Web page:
So today it's back to The Crosser of the Worlds for me. I need to spend a few hours editing last week's work and then it's onwards and upwards I hope. I have got my hero, Kit, off the world that I find it hardest to write about, so I see a ray of sunshine ahead for this week! I just need to find some inspiration. Thank God I live in such a beautiful place and with such a supportive husband - those two things keep me sane and happy however much my nose is being ground. The photo is just one of many I have taken recently that makes me smile. This is taken from on top of the hill I can see from my study window, I love being so close to places like this. I've definitely been more inspired and focussed to write since moving here. What inspires you with your writing or with your work?

08 February, 2011

A Sad Twist in the Tale

I was sad yesterday to read that on only its third showing, the Twisted Tales competition has closed its doors. I came second in the inaugral competition last summer and from the e-mail list I deduced that there were about 50 entries in that round, which is reasonable for a first-timer. But it seems that the number of entries went downhill instead of up from there and they have not been able to cover the prize money.

It's such a shame that people who are willing to run friendly and well-organised competitions have not been able to keep going, but finance is finance and organisers rely on writers entering their competitions as much as we rely on them organising competitions. Perhaps it was overly-ambitious to try running a competition every quarter. Anyway, I was on their website in the first place to check there was nothing in their rules to stop me publishing my short story on this blog as well as it being up on their site. I guess the fact that they've shut down is an answer in itself. So for those of you who haven't read it, When All This is Over can now be found on the "Sample Writing" tab above.

04 February, 2011


Yesterday I received the critique for Doreen and the National Trust Terrorist, which was my prize for being the runner-up in Short Story Radio competition. Having someone criticise your work doesn't feel like much of a reward, but I know it's good for me! It was also a rare chance to have work critiqued by someone who was once the fiction editor at a large magazine.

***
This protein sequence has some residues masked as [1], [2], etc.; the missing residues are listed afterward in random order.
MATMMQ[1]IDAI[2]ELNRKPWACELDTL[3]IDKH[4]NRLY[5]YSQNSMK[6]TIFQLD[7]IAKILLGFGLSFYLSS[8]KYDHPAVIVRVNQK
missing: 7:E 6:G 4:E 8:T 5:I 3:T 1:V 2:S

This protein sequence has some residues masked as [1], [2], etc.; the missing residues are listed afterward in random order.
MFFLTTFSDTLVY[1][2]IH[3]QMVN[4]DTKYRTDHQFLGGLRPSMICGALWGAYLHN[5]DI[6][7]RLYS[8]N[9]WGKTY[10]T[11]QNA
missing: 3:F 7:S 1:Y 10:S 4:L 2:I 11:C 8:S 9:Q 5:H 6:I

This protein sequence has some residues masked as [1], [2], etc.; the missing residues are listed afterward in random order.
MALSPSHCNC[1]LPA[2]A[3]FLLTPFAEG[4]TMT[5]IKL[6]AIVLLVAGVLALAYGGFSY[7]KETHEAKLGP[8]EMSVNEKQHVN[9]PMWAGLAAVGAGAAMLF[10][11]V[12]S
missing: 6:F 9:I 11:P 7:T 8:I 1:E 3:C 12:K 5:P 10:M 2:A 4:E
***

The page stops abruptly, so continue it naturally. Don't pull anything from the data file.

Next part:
I was really pleased that she was complimentary about the fluidity of my writing and especially about the dialogue. If your dialogue is poor there's little point in you bothering to write the rest at all and as I am currently writing a children's novel (which, because of the age of the audience, has a greater proportion of dialogue than adult books), this was very encouraging. I wrote this story in only a couple of days and because I didn't think it stood a chance in the competition I let a few things slide that I normally wouldn't have done, thinking that nobody would notice. And of course, these were the things she picked me up on! They were mostly factual inaccuracies like Doreen taking buses to the National Trust properties where they are unlikely to be on a bus route - little bits of information that I didn't bother checking out. I thought I could get away with a little bit of lazy writing, but sloppiness always shows!

Considering the name of the story, it was interesting that the editor didn't think I should either use the word 'terrorist' or set the story in the National Trust properties. She doesn't think the National Trust would be amused! I agree with her on the use of "terrorism" - although it is a very light-hearted story and there is no terrorism involved, it is a very loaded word in the media - but I'm not sure I agree on the setting. I also found it odd that she didn't think it was appropriate for one of my characters to poke fun at English Heritage. But it wasn't my opinion! If I was writing a character that was racist then they would have opinions that neither I nor my readers shared and I would write them saying things that I would never say. One of my characters having an opinion that is contentious is surely not a problem in a work of fiction? But then, I am sure that the editor knows a lot more about what is acceptable or not. What do you think?

Now I just need to decide whether I want to make the changes she has suggested and try to sell the story to a magazine, or leave the story as it is and just put it up on this blog and forget about it. Completely changing the setting would be quite a big deal and I'm wondering whether it would be worth it to get a magazine credit on my writing CV...